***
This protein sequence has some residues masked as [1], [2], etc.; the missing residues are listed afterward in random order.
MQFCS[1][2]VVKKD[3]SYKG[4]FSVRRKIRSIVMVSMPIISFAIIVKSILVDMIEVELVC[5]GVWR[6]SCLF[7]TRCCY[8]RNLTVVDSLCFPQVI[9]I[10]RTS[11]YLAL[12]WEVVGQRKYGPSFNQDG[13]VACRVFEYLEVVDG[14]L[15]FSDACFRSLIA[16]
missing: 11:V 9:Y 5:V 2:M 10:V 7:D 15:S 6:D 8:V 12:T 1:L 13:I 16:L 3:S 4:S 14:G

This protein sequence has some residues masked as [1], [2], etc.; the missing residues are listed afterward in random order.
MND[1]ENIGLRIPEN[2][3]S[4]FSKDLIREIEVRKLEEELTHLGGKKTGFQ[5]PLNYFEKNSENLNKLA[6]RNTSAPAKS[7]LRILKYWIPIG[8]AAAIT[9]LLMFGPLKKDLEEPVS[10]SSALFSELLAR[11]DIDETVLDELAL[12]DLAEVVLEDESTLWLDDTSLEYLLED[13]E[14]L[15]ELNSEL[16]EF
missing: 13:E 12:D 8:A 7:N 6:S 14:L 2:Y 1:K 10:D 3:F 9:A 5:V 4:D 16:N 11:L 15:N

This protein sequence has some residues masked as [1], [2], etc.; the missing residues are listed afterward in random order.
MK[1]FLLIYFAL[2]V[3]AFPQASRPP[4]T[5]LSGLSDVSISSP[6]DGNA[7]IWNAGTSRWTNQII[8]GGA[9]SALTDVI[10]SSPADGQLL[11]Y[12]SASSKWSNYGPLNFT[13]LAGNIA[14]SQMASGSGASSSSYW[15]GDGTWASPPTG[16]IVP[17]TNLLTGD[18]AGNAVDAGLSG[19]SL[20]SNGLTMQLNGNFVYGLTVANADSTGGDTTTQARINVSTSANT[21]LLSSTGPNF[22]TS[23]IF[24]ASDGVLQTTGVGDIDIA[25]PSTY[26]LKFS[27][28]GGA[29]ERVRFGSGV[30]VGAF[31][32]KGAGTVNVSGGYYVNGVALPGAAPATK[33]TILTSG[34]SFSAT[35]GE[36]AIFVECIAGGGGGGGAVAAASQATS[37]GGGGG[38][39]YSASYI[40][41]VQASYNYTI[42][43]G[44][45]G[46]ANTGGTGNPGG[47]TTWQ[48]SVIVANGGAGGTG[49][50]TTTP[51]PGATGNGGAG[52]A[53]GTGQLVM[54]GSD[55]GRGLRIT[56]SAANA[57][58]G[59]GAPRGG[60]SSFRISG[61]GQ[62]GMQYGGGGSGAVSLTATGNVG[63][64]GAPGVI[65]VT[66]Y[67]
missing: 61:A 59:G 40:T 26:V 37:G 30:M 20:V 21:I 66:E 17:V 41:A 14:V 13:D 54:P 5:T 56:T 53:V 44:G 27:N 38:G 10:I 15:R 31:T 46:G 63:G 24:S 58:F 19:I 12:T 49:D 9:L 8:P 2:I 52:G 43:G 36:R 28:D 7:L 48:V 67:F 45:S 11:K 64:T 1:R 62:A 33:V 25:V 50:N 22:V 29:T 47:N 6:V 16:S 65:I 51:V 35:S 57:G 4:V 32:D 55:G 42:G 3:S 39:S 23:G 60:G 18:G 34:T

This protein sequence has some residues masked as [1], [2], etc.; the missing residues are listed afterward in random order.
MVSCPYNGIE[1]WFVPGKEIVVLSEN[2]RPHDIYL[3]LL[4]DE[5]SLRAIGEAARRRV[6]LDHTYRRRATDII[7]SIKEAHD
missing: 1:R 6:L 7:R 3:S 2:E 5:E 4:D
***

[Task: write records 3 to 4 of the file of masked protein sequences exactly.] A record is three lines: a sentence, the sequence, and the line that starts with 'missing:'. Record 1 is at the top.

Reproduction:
This protein sequence has some residues masked as [1], [2], etc.; the missing residues are listed afterward in random order.
MK[1]FLLIYFAL[2]V[3]AFPQASRPP[4]T[5]LSGLSDVSISSP[6]DGNA[7]IWNAGTSRWTNQII[8]GGA[9]SALTDVI[10]SSPADGQLL[11]Y[12]SASSKWSNYGPLNFT[13]LAGNIA[14]SQMASGSGASSSSYW[15]GDGTWASPPTG[16]IVP[17]TNLLTGD[18]AGNAVDAGLSG[19]SL[20]SNGLTMQLNGNFVYGLTVANADSTGGDTTTQARINVSTSANT[21]LLSSTGPNF[22]TS[23]IF[24]ASDGVLQTTGVGDIDIA[25]PSTY[26]LKFS[27][28]GGA[29]ERVRFGSGV[30]VGAF[31][32]KGAGTVNVSGGYYVNGVALPGAAPATK[33]TILTSG[34]SFSAT[35]GE[36]AIFVECIAGGGGGGGAVAAASQATS[37]GGGGG[38][39]YSASYI[40][41]VQASYNYTI[42][43]G[44][45]G[46]ANTGGTGNPGG[47]TTWQ[48]SVIVANGGAGGTG[49][50]TTTP[51]PGATGNGGAG[52]A[53]GTGQLVM[54]GSD[55]GRGLRIT[56]SAANA[57][58]G[59]GAPRGG[60]SSFRISG[61]GQ[62]GMQYGGGGSGAVSLTATGNVG[63][64]GAPGVI[65]VT[66]Y[67]
missing: 61:A 59:G 40:T 26:V 37:G 30:M 20:V 21:I 66:E 17:V 41:A 14:V 13:D 54:P 5:T 56:T 53:V 44:G 27:N 38:G 10:I 15:R 31:T 46:G 63:G 24:S 58:F 19:I 12:T 49:D 9:L 8:P 2:I 52:G 43:G 36:R 28:D 7:L 48:V 67:F 45:S 11:K 64:T 1:R 62:A 33:V 25:V 50:N 22:V 29:T 47:N 6:V 16:S 65:I 51:V 35:S 57:G 4:V 32:D 55:G 42:G 3:S 39:S 23:G 60:G 18:G 34:T

This protein sequence has some residues masked as [1], [2], etc.; the missing residues are listed afterward in random order.
MVSCPYNGIE[1]WFVPGKEIVVLSEN[2]RPHDIYL[3]LL[4]DE[5]SLRAIGEAARRRV[6]LDHTYRRRATDII[7]SIKEAHD
missing: 1:R 6:L 7:R 3:S 2:E 5:E 4:D